As a rental property investor, you need to have a working knowledge of many different subjects. You may not have to become an expert, but it is good to have a basic understanding when it comes to roofing, landscaping, plumbing, electrical, HVAC, taxes, insurance, and of course, the Arizona Landlord-Tenant Act. While a really great property manager can be helpful, most experienced investors pride themselves in understanding the basics. When your property manager asks you to make a decision on something, they will expect for you to know and understand the information that will help you make the best decision.
One topic that is a constant challenge for both investor-owners and property managers, is insurance. Most investors and property managers have some knowledge and can make certain decisions based on basic information. But unfortunately, too many investors and property managers are only interested in “checking off” insurance on their YES / NO to-do list. They are totally satisfied when they can say “Yes, we’ve got that!” They never look further and do not check on coverage amounts or features. Then, when something bad happens, they blame someone else because an important coverage was never purchased or the coverage amount was too little.
These are the same investors and property managers who look at a competitive proposal for insurance from a new company, and simply say “My current insurance costs less than that. I’m not interested!” Cost is the only factor that they consider.
My objective here is not to make you an insurance expert by reading a few simple paragraphs, but here is a short list of things to check on when you are evaluating your own insurance policy or just comparing it to a proposal from a different insurance resource.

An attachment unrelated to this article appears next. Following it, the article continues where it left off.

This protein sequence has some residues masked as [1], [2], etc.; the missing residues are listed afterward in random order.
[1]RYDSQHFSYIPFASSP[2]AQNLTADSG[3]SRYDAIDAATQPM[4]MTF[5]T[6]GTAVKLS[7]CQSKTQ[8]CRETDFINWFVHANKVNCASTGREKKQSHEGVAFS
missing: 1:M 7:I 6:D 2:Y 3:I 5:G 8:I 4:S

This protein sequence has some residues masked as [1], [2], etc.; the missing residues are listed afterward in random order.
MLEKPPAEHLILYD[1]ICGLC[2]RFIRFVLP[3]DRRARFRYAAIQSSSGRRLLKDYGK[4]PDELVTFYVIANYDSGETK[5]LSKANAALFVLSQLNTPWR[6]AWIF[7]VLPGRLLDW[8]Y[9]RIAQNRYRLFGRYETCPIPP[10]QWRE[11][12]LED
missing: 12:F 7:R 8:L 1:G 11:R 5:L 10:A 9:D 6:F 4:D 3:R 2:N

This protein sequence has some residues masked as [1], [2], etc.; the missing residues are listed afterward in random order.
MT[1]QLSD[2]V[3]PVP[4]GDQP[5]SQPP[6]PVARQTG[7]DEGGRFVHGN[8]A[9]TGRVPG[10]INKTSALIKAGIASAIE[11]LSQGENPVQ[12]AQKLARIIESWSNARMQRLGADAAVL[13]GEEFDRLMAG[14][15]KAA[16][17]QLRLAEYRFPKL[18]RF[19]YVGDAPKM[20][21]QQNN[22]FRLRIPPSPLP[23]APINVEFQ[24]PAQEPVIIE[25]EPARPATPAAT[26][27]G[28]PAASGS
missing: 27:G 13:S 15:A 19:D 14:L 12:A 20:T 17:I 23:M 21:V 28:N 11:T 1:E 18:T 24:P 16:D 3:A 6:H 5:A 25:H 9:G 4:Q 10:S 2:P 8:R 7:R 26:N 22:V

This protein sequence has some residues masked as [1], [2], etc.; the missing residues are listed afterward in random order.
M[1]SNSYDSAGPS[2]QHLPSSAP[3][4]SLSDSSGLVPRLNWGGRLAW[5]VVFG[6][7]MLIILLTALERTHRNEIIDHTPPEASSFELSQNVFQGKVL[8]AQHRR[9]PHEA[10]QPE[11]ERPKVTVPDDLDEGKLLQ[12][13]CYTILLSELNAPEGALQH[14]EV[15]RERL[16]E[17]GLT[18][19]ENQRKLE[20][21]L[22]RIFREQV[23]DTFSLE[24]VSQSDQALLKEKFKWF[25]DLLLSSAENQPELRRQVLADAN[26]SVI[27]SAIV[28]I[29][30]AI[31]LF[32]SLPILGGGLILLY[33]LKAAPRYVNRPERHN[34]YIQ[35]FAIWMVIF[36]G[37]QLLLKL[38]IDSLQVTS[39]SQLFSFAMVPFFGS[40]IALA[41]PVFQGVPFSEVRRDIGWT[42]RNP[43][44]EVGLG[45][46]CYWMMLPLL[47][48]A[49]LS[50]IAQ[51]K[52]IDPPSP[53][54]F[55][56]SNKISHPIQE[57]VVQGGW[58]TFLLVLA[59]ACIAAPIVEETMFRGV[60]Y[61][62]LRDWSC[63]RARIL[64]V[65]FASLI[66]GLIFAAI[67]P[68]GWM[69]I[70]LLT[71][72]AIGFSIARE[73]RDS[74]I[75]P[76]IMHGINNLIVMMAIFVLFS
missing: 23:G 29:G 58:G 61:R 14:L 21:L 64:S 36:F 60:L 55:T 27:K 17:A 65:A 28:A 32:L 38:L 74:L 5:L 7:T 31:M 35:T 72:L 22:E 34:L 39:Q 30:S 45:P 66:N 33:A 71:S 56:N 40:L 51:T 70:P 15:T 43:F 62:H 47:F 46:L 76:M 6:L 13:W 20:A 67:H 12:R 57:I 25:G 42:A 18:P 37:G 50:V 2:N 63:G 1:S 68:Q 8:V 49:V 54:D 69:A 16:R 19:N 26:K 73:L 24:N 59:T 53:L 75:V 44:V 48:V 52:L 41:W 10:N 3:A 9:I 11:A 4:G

- Liability Limits – Lawsuits are trending up, not down. Your policy should provide a minimum of $1 million per occurrence – $2 million per occurrence, if available. Do not be misled by “aggregate limit” numbers. This sets a maximum limit on how much your insurance company will pay out for multiple claims during a policy year.
- Building Coverage – This number has nothing to do with purchase price or market value. This should be the cost for a licensed contractor to repair or rebuild the entire building. Wild fires and hurricanes have caused an abrupt spike in the cost of construction materials, meaning it suddenly costs more to rebuild your rental property. This is an excellent time to ask your insurance agent to double check the building coverage amount on your insurance policies.
- Does your policy have:
- Building Code Coverage – without this, you must pay for changes required by law
- Replacement Cost – eliminates depreciation when a claim is paid
- EXTRA Replacement Cost – “bonus” building coverage to cover a larger claim
- Actual Cash Value (ACV) – not what it seems; this means depreciation is applied to a claim settlement; you do not want this!!
- Automatic extension of coverage to your property manager
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CLARK SANCHEZ has been an Arizona insurance agent for over 38 years and has been a Vendor-Affiliate with AZREIA for over 13 years. You can contact Clark if you have any insurance related questions at email@example.com or (602) 803-2179